Employers should pay greater focus to the training and performance management of older workers or face falling foul of the law when the default retirement age (DRA) is phased out, says the Chartered Institute of Personnel and Development (CIPD).
The "Employee outlook: focus on an ageing workforce" survey released today suggests that older workers are often "neglected" when it comes to training and performance management.
The CIPD says that this highlights the need for employers to ensure that they are managing the performance of all employees effectively, particularly before the final phase-out of the DRA.
The report found that less than half of workers (46%) aged 65 and above have had a formal performance appraisal either once per year or more frequently, compared to 65% of all employees. In addition, 44% of employees aged 65 and above have not had a formal performance appraisal in the last two years or ever, compared to a survey average of 27%.
The report also found that older workers are much less likely to receive training, with half (51%) of those aged over 65 saying that they had received no training in the last three years, compared to 32% across all age groups.
The CIPD said that the phase-out of the DRA means that employers need to ensure that their performance management systems and practices focus as much on older workers as the rest of the workforce.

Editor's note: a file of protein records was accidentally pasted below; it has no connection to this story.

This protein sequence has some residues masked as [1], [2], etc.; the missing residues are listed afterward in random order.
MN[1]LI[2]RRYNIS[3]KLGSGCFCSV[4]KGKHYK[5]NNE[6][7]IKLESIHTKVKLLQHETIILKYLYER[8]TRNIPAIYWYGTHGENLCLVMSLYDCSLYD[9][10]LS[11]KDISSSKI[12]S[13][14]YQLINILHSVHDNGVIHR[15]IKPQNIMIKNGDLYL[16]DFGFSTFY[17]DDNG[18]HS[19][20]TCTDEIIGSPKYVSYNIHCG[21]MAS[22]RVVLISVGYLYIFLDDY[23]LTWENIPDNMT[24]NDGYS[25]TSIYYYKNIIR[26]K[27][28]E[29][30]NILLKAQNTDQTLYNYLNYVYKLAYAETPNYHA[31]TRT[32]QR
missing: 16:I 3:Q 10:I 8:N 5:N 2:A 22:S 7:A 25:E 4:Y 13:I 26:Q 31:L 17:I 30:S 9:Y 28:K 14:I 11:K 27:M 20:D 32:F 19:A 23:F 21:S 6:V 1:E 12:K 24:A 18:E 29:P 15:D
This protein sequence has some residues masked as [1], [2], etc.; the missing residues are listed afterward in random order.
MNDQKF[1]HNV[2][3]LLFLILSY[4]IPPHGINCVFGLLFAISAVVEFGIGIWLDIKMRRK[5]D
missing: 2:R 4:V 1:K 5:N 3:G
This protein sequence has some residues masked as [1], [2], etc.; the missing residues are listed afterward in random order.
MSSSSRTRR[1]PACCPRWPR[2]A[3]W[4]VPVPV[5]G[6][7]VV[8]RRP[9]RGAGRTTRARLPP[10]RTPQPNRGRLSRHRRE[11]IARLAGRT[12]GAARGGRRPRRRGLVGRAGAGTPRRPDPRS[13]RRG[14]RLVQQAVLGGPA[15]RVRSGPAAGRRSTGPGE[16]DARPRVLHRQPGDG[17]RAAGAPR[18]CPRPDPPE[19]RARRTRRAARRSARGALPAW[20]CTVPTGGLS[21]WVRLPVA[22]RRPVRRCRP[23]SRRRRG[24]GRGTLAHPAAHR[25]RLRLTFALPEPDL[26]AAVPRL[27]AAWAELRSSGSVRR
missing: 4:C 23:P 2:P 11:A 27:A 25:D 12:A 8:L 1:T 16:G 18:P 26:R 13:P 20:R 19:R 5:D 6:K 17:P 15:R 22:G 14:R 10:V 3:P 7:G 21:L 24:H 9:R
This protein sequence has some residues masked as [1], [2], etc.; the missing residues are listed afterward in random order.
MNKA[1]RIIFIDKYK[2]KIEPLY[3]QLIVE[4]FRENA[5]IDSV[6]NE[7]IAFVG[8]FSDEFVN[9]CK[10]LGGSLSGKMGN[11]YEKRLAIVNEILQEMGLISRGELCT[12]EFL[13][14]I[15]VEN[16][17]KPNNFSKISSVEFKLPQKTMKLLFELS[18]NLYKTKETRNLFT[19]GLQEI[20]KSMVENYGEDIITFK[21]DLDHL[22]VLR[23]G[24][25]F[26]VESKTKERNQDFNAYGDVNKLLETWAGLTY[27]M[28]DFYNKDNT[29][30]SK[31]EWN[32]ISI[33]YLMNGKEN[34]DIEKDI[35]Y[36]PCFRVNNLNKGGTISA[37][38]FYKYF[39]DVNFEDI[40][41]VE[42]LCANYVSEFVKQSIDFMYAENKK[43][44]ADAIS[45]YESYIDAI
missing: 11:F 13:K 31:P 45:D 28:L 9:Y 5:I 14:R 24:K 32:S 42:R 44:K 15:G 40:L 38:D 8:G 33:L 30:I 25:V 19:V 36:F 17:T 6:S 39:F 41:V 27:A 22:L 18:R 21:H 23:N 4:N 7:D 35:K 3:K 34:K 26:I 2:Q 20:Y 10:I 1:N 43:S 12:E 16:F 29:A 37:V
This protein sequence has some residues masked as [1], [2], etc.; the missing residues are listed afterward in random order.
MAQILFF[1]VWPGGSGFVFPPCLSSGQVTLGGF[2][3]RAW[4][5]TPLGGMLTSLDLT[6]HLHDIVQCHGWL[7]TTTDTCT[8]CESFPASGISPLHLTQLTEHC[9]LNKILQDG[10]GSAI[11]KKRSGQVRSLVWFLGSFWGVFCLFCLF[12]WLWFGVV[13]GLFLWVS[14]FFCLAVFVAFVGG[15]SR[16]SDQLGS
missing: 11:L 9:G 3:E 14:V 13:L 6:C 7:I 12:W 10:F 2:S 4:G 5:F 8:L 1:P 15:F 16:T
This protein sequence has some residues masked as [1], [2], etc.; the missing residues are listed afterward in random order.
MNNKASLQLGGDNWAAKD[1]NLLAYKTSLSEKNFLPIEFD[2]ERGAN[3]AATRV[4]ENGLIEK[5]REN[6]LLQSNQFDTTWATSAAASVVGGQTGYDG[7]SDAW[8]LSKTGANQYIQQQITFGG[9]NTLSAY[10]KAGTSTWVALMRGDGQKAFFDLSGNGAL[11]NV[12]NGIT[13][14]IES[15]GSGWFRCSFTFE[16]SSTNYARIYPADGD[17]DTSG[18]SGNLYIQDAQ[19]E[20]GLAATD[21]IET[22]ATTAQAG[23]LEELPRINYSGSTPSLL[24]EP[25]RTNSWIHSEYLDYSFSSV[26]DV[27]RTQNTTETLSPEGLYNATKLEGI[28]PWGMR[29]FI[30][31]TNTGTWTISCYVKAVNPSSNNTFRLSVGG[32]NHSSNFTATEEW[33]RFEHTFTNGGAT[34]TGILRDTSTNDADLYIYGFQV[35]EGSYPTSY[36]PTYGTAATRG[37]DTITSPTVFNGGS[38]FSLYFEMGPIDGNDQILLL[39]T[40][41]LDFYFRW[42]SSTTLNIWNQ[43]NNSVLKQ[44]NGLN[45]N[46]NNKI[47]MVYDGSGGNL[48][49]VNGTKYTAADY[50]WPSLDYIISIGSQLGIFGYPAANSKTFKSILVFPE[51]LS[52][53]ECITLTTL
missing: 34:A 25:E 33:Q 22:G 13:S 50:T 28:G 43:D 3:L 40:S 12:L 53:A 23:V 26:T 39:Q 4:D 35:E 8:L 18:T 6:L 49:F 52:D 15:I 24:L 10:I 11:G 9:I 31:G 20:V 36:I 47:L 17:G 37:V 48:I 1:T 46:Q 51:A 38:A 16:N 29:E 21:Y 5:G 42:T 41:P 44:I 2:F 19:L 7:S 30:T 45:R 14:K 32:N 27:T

Dianah Worman, CIPD diversity adviser, said: "The removal of the DRA will rightfully put a stop to lazy management of older workers, with employers forced to maximise the talents of an ageing workforce. Failure to address poor performance of older workers may also pave the way for discrimination claims following the phasing out of the DRA if there is a dispute over capability."
The survey also highlighted the importance of employers accommodating the physical requirements of older workers. Some 28% of older workers say that their physical ability has declined a lot and 51% say that their physical ability has declined a little.
Of those who felt their physical ability to do their job has declined as they got older, 76% said that their employer had made no adjustments. Where employers had made adjustments, employees report that access to occupational health services (7%), offering a reduction in hours (7%) and flexible working (6%) were the most common.
Worman added: "The survey shoots down the myth that workers' ability to do their job suddenly declines after they hit 65. However, the survey does show that employers need to do more to provide reasonable adjustments for workers of all ages to enable them to carry on working in light of physical or mental health difficulties, or indeed caring responsibilities, either for children or for an ageing spouse or partner."
"The coalition Government's plans to extend the right to request flexible working for all employees will encourage more employers to provide flexible modern workplaces in response to the needs of employees of all ages and, just as importantly, in response to the demands created by changing demographics in the labour market."
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